Two interesting bits of news came to my notice over the past few days. Despite spending billions of dollars on the bloated, overpriced, underperforming F-35 Lightning II program, the US Air Force is still able to devote at least a few dollars to other needs, it seems.
First off, the USAF has invited Brazil's Embraer to bring its EMB 314 Super Tucano counter-insurgency and light attack aircraft (shown below) to what it calls the 'Light Attack Experiment', a weapons and tactics demonstration in New Mexico this August.
It'll be joined by US company Textron's Beechcraft AT-6B, a light attack variant of that company's T-6 Texan II turboprop trainer (based on the Swiss Pilatus PC-9), and also Textron's new Scorpion light attack and reconnaissance jet aircraft, which hasn't yet been sold to any air force, but is attracting interest due to its low price and very low operating costs (compared to those of traditional strike aircraft). I wouldn't be surprised to see mainstream unmanned aircraft such as the USAF's MQ-9 Reaper and (if inter-service rivalries can be overcome for long enough) the US Army's MQ-1C Gray Eagle take part as well.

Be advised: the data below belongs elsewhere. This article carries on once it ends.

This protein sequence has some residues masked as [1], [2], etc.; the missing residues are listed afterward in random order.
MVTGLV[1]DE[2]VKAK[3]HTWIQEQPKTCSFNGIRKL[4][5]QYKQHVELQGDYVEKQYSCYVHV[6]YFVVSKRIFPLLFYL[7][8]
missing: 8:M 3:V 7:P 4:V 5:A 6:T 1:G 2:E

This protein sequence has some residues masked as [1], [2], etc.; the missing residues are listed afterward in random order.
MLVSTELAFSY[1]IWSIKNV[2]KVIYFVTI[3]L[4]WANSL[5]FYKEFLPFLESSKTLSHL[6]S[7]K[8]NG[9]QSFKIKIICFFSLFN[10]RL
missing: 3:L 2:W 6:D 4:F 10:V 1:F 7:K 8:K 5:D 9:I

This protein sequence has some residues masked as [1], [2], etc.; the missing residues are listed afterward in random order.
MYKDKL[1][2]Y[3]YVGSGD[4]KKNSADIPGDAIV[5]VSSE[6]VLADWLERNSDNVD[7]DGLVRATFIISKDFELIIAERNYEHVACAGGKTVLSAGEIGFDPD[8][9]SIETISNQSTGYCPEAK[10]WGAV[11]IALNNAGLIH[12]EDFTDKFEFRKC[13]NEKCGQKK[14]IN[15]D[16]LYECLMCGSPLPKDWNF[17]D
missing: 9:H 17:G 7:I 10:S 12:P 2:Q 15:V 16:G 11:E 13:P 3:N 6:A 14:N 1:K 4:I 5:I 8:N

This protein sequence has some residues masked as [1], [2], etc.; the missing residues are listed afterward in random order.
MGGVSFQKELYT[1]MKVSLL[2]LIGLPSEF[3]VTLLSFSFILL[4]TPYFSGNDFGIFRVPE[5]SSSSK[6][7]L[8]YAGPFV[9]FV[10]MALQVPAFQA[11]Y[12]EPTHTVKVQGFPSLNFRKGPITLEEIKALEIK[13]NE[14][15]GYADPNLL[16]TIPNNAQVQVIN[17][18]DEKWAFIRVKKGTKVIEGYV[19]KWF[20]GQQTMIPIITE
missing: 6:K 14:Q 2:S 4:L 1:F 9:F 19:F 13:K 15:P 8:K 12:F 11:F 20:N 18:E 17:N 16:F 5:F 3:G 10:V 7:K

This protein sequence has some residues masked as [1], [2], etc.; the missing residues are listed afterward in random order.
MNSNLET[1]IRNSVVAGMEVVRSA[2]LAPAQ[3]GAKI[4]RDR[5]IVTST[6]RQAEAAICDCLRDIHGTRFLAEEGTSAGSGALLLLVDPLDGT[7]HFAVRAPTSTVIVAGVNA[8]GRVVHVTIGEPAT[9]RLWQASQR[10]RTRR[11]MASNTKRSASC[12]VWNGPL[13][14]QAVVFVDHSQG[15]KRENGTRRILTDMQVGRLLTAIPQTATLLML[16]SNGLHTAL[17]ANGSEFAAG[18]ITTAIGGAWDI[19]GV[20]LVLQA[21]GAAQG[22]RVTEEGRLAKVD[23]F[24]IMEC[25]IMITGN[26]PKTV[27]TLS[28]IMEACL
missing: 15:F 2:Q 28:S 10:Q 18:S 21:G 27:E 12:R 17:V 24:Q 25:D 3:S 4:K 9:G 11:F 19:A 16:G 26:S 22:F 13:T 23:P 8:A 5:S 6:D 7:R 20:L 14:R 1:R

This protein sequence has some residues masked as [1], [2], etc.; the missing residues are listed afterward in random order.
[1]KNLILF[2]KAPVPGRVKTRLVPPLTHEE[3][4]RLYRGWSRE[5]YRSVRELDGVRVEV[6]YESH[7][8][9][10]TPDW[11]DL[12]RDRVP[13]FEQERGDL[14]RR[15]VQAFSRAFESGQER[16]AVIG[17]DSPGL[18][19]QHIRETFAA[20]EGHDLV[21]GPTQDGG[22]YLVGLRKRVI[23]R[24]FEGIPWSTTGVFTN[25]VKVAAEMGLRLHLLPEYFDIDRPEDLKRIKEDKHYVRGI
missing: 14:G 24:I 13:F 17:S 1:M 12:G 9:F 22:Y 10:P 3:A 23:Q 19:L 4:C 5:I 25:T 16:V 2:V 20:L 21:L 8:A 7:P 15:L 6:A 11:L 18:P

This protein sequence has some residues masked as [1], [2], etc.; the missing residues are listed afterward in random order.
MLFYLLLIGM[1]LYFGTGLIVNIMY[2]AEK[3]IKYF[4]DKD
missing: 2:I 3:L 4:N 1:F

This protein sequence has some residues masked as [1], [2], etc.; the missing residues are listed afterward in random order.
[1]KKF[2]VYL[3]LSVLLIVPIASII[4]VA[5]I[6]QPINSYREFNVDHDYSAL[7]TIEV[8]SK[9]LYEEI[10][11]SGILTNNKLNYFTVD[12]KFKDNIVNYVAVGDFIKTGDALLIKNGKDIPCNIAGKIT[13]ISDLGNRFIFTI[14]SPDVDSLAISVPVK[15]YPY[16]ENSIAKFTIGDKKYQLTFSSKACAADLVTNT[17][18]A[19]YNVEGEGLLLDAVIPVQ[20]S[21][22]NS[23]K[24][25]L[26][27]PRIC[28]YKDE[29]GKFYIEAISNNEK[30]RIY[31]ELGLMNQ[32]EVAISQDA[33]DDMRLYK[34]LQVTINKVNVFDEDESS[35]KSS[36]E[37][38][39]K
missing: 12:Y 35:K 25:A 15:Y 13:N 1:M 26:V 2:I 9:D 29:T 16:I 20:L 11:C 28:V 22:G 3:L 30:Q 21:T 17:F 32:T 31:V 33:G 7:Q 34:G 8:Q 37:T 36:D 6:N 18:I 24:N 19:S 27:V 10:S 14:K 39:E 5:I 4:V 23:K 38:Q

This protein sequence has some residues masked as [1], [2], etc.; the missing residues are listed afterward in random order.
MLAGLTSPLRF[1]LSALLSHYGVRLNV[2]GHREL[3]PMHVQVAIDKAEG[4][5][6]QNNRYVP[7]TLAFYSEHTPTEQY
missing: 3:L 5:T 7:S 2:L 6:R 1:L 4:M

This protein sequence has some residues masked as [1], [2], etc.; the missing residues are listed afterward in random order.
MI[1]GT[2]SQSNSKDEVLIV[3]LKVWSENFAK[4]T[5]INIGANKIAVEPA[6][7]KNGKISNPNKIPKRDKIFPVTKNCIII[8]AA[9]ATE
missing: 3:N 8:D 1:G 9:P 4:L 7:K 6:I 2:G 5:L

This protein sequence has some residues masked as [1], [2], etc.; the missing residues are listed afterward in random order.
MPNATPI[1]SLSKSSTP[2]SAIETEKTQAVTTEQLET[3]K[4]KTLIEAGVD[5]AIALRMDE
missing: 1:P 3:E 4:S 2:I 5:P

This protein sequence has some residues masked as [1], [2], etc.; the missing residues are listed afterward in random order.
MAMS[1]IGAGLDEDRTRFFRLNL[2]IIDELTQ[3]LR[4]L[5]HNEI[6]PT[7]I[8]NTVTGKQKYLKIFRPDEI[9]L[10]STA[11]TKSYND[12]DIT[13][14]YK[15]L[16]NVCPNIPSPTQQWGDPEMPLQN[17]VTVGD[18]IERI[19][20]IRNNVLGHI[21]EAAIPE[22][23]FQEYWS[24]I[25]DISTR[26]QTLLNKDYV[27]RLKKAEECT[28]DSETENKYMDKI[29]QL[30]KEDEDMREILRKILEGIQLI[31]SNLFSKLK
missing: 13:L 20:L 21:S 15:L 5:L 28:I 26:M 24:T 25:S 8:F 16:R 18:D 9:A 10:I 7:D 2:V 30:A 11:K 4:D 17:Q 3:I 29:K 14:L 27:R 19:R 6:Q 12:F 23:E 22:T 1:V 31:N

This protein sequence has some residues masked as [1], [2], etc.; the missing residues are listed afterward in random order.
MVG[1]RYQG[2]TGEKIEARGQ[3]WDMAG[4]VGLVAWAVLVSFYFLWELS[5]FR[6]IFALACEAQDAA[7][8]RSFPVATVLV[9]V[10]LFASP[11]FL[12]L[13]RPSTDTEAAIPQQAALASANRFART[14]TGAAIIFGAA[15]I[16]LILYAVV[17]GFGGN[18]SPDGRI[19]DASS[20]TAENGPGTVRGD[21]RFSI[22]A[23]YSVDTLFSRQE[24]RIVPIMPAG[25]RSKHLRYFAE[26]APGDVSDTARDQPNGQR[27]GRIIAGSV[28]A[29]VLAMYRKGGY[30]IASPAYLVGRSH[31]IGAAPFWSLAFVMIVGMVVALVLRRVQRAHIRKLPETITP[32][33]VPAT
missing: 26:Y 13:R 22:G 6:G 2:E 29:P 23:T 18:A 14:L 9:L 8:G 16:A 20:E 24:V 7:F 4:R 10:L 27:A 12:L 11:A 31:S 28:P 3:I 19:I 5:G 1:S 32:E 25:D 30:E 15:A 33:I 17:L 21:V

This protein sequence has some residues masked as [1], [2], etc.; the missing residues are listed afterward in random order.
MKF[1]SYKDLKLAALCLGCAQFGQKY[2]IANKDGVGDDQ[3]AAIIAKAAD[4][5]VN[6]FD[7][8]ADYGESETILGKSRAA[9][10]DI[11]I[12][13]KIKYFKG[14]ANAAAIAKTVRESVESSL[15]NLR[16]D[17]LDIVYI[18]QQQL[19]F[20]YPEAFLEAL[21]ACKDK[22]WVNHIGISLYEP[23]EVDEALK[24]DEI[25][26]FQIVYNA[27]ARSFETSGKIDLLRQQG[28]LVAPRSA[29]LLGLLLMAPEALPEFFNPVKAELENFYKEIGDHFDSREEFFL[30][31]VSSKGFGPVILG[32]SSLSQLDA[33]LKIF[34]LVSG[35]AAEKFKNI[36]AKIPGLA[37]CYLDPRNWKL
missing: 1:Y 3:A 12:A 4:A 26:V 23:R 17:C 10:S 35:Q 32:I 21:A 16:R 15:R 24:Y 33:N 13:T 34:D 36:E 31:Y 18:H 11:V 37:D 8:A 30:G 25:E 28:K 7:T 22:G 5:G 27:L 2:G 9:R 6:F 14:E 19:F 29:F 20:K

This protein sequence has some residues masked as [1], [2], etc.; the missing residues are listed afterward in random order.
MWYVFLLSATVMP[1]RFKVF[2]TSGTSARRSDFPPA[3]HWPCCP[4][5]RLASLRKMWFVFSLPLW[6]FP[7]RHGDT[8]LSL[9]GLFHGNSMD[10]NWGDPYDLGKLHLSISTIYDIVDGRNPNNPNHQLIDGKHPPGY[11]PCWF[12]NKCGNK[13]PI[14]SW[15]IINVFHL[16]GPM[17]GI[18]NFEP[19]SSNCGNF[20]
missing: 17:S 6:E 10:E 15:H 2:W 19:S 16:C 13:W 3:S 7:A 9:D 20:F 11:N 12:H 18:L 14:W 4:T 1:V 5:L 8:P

The USAF describes the experiment as follows:
“This is an evolution of the close air support experimentation effort which we have now broadened to include a variety of counter-land missions typical of extended operations since Desert Storm,” said Lt. Gen. Arnie Bunch, the Office of the Assistant Secretary of the Air Force for Acquisition’s military deputy.
. . .
The Air Force will host the live-fly experiment to assess the capabilities of these off-the-shelf attack aircraft. Industry participants will participate with suitable aircraft, which will be flown by Air Force personnel in scenarios designed to highlight aspects of various combat missions, such as close air support, armed reconnaissance, combat search and rescue, and strike control and reconnaissance.
The live-fly experiment also includes the employment of weapons commonly used by other fighter/attack aircraft to demonstrate the capabilities of light attack aircraft for traditional counter-land missions.